For my 175th column, I am taking the liberty of writing not about where I went but from where I came. The story is not important because it is unusual, but because it is not.
I found these pictures among a collection of family photographs and other items I inherited from my mother. The adults are my grandparents, who came to the United States from Sweden in 1913 with a baby, seeking a better life. The picture on the left was taken in 1915, after they had settled in Portland, Ore., and had another child. The picture on the right was taken in 1923, three children later. The twin on the right is my mother.
No more than 10 years off the boat, my Swedish grandparents had become Americans. My grandfather shaved his mustache, shined his shoes and bought a suit. My grandmother cut her hair, parted it on the side, and dropped her neckline. They dressed their only son in a sailor suit. Language did not make my grandparents Americans. They spoke only Swedish at home and my mother learned English in school. Because of a hearing problem, my grandmother never learned English well enough to become a citizen. What made my grandparents Americans was confidence that their children would have it easier than they did and that education and hard work would make it so. Among my mother’s treasures was a newspaper clipping from 1930 showing the three youngest children depositing 50 cents into a bank account.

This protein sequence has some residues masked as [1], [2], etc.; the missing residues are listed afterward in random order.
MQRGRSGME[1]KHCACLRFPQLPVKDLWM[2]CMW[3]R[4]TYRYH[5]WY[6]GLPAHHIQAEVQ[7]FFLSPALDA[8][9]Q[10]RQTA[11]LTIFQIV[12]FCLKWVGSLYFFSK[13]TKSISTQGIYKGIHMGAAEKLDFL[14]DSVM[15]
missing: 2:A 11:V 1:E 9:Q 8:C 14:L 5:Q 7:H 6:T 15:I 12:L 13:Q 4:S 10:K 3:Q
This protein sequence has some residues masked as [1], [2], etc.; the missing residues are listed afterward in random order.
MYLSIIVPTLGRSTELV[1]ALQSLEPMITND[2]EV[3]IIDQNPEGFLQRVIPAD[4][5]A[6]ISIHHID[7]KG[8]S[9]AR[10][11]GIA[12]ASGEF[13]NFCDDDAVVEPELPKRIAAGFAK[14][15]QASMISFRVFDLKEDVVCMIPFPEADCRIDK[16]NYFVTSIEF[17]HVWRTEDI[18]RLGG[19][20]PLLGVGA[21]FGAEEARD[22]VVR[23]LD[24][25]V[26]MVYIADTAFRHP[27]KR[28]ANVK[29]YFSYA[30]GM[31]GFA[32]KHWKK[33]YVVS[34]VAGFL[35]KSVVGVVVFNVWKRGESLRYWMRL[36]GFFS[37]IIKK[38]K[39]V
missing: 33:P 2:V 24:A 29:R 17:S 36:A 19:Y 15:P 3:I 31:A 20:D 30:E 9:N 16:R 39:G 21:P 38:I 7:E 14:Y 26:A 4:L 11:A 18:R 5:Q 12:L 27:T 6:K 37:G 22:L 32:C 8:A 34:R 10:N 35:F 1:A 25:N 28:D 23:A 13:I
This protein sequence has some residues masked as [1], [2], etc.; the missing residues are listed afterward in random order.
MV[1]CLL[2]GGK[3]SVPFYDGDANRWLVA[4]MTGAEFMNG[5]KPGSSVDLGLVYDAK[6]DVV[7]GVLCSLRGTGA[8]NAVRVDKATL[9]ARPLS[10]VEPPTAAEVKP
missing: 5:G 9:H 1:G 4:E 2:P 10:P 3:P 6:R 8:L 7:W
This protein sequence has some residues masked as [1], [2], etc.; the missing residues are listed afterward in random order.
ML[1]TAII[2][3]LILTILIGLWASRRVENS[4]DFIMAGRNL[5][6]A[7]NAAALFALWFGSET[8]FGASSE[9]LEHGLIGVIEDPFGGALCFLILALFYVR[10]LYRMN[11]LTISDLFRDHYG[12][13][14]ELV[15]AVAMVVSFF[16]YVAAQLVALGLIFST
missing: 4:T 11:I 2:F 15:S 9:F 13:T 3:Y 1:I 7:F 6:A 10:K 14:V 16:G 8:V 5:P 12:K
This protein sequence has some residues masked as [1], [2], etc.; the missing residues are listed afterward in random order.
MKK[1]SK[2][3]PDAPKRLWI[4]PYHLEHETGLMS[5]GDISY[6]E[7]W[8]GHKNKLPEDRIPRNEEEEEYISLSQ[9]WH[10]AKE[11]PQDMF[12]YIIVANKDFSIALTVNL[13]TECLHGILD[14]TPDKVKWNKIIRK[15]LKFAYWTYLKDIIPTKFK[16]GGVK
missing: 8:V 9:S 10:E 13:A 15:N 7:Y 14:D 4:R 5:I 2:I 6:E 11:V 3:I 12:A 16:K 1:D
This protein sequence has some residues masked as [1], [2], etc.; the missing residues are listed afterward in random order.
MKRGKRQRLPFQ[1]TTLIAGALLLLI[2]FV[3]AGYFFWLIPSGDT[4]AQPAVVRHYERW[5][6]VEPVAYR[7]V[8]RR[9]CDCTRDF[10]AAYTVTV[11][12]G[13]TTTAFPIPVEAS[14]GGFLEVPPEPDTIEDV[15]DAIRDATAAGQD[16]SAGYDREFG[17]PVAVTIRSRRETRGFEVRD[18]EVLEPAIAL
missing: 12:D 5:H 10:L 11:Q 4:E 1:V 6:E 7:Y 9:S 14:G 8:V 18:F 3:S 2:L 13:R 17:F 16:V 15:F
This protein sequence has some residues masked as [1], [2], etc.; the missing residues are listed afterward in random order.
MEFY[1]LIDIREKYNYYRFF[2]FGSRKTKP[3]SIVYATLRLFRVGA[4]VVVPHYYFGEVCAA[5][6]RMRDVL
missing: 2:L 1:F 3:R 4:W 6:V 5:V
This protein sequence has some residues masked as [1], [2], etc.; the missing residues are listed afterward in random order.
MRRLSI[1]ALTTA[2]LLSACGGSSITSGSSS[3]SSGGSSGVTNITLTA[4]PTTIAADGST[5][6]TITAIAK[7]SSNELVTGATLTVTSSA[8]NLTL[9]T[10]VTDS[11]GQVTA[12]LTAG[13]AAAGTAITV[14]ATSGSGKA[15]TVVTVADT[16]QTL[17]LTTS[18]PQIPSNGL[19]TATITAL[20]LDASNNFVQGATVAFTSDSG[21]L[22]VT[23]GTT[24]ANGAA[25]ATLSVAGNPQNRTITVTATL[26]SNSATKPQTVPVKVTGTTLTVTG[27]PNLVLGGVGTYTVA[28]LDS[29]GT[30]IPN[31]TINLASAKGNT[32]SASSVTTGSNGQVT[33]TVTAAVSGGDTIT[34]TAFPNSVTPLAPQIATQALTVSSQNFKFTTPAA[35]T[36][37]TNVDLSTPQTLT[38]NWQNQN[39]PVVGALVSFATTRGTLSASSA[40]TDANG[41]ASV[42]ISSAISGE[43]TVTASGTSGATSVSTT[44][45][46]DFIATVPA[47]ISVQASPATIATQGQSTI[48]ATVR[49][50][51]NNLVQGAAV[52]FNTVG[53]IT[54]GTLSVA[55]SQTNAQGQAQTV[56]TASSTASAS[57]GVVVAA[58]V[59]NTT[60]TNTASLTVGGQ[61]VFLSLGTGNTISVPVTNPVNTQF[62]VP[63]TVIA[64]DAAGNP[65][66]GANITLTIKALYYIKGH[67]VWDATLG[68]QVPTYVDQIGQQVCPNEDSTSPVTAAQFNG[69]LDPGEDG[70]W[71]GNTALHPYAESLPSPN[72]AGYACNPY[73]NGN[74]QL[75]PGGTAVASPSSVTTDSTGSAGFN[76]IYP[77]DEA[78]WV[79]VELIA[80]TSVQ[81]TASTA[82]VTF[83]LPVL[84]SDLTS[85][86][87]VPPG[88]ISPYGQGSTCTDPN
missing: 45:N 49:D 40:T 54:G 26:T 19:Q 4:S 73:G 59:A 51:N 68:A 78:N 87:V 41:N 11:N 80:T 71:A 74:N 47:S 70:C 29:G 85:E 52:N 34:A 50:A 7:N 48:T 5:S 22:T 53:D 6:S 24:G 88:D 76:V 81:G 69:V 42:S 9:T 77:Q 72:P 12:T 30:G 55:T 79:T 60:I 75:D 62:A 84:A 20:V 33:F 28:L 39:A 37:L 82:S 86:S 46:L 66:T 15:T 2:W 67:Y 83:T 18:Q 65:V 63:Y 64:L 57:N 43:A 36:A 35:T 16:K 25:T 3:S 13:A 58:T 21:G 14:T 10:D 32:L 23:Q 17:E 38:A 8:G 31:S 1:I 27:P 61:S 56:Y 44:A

The descendants of the people in these pictures, now all gone, include hard-working moms and dads, teachers, engineers, members of the military, business people, doctors, lawyers and loving grandparents. Many Americans share similar stories. We all share the responsibility of assuring that a hundred years from now Americans still be telling them.